Updated Mar 7, 2018 - Politics & Policy
Expert Voices

Trump facing imminent deadline on lethal force policy

American Predator drone on tarmac

A U.S. Predator unmanned drone armed with a missile stands on the tarmac of Kandahar military airport. Photo: Massoud Hossaini / AFP / Getty Images

When President Trump signed the 2018 National Defense Authorization Act, he agreed to report to Congress by March 12 any changes to President Obama’s rules governing the U.S. use of military force and related operations. These changes began in secret last fall with the dismantling of Obama-era limits on drone strikes and commando raids outside conventional battlefields.

Why it matters: Even if the administration meets the deadline, which appears unlikely, it may not make its report public. Human rights groups consider the failure to release and explain changes to a previously public policy a dangerous step backward.

Some reported changes to existing policy:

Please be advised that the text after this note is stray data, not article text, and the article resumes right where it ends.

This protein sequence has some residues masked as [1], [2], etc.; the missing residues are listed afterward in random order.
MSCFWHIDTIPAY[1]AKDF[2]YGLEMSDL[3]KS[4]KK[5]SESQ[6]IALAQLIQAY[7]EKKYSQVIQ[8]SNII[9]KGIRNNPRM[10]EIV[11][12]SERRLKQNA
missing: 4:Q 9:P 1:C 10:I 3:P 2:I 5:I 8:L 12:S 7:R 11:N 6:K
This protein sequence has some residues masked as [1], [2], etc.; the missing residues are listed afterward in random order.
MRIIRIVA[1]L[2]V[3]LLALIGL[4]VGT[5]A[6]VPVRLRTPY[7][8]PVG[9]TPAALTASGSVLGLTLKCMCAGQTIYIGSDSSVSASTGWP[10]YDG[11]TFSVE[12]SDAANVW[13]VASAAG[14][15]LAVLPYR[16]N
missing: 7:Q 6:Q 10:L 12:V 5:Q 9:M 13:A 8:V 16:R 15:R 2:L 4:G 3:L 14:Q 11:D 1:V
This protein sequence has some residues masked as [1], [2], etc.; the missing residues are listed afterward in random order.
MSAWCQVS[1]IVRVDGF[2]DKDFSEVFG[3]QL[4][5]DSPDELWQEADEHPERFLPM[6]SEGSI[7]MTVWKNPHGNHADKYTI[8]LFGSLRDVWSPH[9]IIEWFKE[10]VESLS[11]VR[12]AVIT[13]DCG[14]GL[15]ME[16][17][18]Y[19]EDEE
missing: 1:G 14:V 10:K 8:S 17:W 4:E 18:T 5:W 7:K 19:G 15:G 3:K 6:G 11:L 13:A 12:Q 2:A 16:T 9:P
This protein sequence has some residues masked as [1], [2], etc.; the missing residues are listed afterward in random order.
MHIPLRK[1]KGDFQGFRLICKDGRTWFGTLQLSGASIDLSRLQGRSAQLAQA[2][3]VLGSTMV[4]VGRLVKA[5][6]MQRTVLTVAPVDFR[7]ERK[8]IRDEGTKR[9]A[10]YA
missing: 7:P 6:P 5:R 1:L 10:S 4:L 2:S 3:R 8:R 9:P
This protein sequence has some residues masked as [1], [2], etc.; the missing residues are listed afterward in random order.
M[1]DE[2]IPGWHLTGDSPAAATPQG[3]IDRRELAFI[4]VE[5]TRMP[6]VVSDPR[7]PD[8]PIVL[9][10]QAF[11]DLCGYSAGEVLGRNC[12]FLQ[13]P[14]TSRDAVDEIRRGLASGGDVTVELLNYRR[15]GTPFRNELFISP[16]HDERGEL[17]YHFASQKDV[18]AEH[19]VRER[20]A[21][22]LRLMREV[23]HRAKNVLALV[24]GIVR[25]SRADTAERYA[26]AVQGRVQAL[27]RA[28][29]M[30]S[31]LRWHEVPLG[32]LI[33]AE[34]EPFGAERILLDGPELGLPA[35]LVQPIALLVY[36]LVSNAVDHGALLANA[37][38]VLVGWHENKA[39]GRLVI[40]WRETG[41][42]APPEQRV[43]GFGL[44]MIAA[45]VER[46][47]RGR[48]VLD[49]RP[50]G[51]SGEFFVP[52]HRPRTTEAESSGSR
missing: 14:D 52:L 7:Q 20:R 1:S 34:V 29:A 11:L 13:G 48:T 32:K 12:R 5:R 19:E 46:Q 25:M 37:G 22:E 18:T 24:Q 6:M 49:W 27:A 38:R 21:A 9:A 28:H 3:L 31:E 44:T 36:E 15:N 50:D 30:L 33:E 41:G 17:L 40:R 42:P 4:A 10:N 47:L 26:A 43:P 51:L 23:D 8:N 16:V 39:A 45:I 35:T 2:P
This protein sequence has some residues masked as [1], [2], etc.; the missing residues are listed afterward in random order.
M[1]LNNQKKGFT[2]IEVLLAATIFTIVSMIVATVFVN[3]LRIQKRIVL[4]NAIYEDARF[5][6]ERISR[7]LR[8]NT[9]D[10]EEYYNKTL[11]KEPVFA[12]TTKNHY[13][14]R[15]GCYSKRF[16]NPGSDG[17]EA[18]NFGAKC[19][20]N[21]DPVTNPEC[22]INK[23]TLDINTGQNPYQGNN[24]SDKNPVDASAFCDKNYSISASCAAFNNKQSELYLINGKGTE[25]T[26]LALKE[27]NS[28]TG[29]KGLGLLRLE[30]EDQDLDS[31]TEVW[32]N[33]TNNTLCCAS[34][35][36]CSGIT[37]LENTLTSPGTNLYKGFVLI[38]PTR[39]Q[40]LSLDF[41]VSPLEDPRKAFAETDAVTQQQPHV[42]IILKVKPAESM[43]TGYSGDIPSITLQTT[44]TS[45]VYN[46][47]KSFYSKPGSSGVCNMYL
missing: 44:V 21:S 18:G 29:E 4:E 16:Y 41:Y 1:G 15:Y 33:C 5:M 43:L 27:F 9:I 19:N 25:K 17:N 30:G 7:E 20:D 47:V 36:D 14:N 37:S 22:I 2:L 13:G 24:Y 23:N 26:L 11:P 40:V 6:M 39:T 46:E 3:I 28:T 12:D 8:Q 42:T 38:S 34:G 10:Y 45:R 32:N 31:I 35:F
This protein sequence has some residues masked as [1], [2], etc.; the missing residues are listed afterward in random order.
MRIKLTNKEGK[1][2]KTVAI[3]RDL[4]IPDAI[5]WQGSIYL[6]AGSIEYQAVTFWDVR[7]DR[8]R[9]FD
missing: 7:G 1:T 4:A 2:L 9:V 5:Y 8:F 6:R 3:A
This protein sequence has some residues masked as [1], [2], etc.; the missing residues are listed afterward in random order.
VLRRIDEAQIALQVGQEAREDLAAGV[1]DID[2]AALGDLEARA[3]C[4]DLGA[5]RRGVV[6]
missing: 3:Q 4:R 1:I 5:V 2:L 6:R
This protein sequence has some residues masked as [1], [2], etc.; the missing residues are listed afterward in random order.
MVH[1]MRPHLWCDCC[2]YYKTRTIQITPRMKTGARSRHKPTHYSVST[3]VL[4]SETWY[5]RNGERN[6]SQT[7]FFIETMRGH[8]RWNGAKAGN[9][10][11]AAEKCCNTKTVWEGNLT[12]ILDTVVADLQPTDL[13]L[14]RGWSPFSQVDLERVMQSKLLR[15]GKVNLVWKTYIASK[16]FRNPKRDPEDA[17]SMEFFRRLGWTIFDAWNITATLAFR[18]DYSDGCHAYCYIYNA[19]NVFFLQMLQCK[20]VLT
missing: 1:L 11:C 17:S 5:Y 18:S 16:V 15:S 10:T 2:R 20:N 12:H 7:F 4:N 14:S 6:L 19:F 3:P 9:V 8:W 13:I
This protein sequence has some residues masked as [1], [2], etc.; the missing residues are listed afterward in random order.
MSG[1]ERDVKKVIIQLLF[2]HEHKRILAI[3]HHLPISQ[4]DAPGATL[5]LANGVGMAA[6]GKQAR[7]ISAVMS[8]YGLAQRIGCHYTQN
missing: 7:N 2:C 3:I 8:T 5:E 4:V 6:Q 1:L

• Allow lethal targeting of individuals outside of armed conflict zones who do not pose an imminent threat, in violation of international law
  • Relax the “near certainty” standard that the target is present at the time of the strike, increasing risk to civilians
  • Give the CIA and U.S. military authority to carry out drone strikes without prior approval from the White House

Transparency around the use of lethal force is essential to assessing the lawfulness of military operations and providing redress for victims. This information is especially critical in light of the dramatic increase in strikes in Yemen and Somalia in 2017 and the resulting civilian casualties.

What’s next: If Trump lets the deadline pass or provides only a classified response, it will fall to Congressional leaders to hold the administration accountable to the American people. They could call for the release of a declassified statement of the policy or pass legislation requiring the administration to reveal its reasoning and authority for targeting and killing. As Congress seeks to reassert its warmaking authority, this important policy deadline is a good place to start.

Daphne Eviatar is director of the Security with Human Rights program at Amnesty International USA.

Go deeper